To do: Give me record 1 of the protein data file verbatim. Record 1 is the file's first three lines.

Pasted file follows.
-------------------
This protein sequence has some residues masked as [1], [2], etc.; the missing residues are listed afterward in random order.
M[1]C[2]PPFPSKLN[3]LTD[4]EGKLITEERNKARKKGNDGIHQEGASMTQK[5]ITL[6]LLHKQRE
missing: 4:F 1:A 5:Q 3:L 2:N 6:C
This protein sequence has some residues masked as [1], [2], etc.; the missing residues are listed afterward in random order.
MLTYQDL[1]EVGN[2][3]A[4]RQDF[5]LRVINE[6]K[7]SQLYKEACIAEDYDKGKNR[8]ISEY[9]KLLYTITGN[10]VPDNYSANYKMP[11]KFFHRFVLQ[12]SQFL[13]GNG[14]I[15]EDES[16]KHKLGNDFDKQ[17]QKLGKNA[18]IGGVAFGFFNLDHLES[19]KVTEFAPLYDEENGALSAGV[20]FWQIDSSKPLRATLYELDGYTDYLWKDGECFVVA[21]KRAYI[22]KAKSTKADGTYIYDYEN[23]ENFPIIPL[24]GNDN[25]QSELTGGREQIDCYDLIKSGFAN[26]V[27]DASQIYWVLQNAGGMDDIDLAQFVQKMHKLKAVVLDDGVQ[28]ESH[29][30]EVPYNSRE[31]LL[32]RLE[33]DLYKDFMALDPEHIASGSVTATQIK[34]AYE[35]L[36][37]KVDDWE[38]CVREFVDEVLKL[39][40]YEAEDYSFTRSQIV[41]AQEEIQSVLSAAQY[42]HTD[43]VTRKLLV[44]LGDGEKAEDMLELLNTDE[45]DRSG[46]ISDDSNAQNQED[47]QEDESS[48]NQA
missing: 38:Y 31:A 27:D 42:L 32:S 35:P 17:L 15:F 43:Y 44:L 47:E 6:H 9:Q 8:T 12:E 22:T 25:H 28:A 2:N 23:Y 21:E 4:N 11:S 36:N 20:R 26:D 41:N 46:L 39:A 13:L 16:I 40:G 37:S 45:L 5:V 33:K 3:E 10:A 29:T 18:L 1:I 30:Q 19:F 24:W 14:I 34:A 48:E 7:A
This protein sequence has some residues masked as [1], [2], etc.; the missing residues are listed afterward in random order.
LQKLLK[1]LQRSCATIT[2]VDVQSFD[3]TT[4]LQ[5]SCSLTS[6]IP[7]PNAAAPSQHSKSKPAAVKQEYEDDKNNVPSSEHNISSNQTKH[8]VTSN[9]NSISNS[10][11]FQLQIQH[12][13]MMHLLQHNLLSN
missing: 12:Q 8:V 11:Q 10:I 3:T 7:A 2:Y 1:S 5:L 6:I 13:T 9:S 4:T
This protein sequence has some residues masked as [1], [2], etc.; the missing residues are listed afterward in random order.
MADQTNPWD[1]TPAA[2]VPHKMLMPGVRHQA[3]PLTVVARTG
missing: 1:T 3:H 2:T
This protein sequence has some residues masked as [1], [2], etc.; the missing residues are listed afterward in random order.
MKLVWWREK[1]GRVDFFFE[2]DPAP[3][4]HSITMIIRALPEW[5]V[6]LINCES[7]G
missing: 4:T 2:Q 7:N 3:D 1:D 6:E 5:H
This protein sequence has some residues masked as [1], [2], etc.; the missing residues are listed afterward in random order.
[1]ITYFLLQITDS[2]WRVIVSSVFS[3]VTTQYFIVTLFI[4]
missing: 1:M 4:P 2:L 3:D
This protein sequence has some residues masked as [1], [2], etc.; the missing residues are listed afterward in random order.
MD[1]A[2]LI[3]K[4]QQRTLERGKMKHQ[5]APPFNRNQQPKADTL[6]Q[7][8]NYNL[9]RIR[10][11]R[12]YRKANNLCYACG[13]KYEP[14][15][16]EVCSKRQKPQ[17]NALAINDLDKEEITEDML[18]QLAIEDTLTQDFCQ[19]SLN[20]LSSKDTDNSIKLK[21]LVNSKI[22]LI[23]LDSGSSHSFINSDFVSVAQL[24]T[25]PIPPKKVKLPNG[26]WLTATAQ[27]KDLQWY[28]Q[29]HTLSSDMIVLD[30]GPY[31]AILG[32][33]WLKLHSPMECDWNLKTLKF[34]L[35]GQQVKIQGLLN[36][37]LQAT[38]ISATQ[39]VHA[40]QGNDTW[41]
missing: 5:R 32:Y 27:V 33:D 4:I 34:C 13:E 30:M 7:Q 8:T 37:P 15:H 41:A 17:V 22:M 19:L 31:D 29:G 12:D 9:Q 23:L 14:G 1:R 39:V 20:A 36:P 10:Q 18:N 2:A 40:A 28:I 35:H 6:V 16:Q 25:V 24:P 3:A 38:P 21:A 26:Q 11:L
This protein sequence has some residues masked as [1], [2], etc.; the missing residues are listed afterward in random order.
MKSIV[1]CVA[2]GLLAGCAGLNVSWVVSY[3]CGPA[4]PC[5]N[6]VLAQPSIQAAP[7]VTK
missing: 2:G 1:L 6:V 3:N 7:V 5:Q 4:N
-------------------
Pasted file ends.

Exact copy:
This protein sequence has some residues masked as [1], [2], etc.; the missing residues are listed afterward in random order.
M[1]C[2]PPFPSKLN[3]LTD[4]EGKLITEERNKARKKGNDGIHQEGASMTQK[5]ITL[6]LLHKQRE
missing: 4:F 1:A 5:Q 3:L 2:N 6:C